Trust, but verify
At the age of 19, a Stanford freshman Elizabeth Holmes filed for her first patent application — Medical device for analyte monitoring and drug delivery. If you don’t know anything about the Theranos blood test machine or haven’t read the book Bad Blood yet, you would think she must be Sheldon in medical science.
But hell no. She wrote the patented ideas, more precisely patented day-dream, like writing a term paper for her Sci-fi literature class. Such medical device did NOT exist in the past, does NOT exist now or will NOT exist in near future. But she was granted the patent anyway in the US, Canada, Europe Patent Office, Israel, Japan, South Korea, etc.
This is a well-known secret in US patent application: the United States Patent and Trademark Office has no resource to verify the claims in every patent application. If Uncle Sam is unable to verify it, do you think the patent office in the evil regime can verify the infamous invention — V2ray traffic identification method based on long short-term memory neural network?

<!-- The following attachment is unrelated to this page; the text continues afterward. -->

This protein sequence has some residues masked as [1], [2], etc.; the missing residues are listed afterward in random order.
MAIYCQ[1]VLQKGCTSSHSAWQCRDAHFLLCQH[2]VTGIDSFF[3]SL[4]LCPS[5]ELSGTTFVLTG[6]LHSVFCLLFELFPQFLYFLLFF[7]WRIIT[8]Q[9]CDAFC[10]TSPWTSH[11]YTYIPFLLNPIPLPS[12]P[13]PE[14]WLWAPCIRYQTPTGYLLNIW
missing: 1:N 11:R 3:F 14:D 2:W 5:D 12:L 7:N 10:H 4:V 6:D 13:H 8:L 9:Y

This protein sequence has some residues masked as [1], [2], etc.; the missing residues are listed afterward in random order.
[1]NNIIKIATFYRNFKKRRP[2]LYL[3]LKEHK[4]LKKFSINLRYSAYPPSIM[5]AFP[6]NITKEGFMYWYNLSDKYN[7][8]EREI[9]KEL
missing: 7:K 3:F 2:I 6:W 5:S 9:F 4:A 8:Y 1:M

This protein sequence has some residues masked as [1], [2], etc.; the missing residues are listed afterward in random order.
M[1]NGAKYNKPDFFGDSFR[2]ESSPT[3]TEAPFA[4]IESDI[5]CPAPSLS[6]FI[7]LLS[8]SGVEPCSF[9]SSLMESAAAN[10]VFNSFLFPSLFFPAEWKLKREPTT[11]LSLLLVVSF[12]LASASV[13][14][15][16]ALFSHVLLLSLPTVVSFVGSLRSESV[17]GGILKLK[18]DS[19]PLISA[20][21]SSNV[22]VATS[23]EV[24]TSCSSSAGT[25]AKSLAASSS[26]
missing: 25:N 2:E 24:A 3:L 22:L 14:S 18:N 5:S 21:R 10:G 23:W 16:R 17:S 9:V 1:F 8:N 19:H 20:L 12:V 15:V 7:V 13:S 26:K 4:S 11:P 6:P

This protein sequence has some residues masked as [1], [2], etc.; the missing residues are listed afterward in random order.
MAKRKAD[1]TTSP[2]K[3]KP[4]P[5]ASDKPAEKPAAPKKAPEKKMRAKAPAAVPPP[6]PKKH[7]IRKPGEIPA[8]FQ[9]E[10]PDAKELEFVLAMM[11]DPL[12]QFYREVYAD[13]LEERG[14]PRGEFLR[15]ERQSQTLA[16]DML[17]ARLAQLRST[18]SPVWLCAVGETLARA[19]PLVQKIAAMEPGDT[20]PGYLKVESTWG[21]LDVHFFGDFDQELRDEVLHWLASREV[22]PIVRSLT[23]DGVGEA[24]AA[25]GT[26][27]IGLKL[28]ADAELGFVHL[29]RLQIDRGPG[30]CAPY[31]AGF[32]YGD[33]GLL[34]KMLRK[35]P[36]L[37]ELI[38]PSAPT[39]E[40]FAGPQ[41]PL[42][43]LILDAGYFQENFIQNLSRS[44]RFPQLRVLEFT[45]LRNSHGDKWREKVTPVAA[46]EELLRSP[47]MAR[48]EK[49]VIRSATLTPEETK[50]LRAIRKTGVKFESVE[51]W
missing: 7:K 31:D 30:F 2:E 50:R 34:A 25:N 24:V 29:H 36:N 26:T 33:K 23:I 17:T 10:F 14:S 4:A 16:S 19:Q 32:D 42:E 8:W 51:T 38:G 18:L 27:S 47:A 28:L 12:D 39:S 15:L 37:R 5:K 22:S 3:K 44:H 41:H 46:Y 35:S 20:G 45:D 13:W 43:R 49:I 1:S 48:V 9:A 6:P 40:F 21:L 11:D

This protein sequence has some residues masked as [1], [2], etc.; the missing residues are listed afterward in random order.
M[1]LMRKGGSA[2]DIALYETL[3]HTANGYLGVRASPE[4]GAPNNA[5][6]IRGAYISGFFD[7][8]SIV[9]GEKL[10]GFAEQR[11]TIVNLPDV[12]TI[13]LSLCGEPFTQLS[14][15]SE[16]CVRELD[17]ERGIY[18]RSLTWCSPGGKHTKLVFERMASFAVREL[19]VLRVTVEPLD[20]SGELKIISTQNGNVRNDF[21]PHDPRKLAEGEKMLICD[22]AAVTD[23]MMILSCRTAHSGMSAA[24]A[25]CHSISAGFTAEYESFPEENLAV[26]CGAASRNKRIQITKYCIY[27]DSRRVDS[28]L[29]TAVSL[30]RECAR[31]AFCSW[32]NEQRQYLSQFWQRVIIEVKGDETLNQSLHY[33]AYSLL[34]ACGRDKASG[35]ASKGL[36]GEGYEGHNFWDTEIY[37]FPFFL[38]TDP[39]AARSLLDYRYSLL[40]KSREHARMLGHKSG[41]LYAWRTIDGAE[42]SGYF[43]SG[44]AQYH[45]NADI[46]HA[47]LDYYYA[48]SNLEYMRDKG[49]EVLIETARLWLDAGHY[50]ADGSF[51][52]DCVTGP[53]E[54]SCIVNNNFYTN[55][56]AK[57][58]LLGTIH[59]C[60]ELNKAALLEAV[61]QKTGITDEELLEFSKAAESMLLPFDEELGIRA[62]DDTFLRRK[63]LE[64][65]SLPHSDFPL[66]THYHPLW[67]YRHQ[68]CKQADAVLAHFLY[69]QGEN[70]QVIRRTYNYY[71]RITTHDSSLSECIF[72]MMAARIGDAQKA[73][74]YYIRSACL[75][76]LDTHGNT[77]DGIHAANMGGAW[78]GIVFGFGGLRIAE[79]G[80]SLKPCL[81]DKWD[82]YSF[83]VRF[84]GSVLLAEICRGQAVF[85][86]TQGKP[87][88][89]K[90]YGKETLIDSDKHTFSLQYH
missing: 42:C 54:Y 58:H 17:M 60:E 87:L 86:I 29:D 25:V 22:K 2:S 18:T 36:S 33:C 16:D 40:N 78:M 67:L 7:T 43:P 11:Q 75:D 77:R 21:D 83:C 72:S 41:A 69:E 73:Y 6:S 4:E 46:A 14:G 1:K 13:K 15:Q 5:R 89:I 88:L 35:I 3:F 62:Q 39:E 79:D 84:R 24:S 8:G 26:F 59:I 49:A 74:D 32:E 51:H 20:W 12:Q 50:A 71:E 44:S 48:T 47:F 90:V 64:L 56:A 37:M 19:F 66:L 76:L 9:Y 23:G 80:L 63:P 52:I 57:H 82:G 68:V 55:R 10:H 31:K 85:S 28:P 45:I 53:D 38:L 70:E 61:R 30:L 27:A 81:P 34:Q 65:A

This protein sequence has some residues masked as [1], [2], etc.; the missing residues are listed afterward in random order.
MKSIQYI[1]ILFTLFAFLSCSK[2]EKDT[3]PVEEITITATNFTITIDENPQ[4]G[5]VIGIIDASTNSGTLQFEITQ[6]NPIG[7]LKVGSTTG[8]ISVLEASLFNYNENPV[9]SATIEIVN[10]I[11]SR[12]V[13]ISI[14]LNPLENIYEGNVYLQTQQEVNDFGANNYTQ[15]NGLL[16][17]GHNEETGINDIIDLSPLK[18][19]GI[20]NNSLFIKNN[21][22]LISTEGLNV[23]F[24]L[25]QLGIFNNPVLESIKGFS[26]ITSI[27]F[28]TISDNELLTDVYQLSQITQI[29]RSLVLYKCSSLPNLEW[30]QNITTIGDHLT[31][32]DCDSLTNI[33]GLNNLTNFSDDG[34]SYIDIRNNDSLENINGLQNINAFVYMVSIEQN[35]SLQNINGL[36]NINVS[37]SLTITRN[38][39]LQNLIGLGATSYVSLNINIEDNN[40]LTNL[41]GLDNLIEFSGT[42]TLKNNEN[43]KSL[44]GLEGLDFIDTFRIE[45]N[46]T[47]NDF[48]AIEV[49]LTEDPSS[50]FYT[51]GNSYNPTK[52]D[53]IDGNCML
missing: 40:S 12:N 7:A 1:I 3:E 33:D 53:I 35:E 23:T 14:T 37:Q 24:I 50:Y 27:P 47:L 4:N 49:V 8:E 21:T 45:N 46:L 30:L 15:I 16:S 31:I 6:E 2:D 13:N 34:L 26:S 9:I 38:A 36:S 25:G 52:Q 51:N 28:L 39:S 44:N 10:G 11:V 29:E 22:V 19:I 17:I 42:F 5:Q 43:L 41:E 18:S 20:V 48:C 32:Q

"Trust, but verify" is a Russian proverb. It was quoted by President Ronald Reagan many times when dealing with Soviet Unions in the 1980s. In a country where its AI technology is employed heavily to monitor citizens’ every move, I’d prefer to verify the claim by myself. If this turns out to be valid, I can always find a way to defeat it.
In the end, Freedom is not free.
Programs = Data Structure + Algorithm, then
Machine Learning = Big Data. Without a proper data set, there is no way to train our neural network. That is one of the barriers to most of data engineers. (Please stop disgracing the word scientist. 99.99% of so-called data scientists are all just engineers who use/modify the existing tools and algorithm to solve the real world problem.)
I don’t have state-sponsored resources to collect network traffic at the country level. But I’m going to collect network traffic from my home router over a long period. I will occasionally use V2ray to mimic the traffic that wants to bypass the Great Fire Wall.
I installed pfSense in my retired beefy PC and plan to use it as a router. It has a dual ports Gigabit Ethernet PCI-E card, a 500GB SSD, i7-2700k CPU. It is powerful enough to live capture packets and perform TCP packet reassembly in real-time.
In terms of hardware, I got it ready. I will post more about my on-going data collection work in this research project.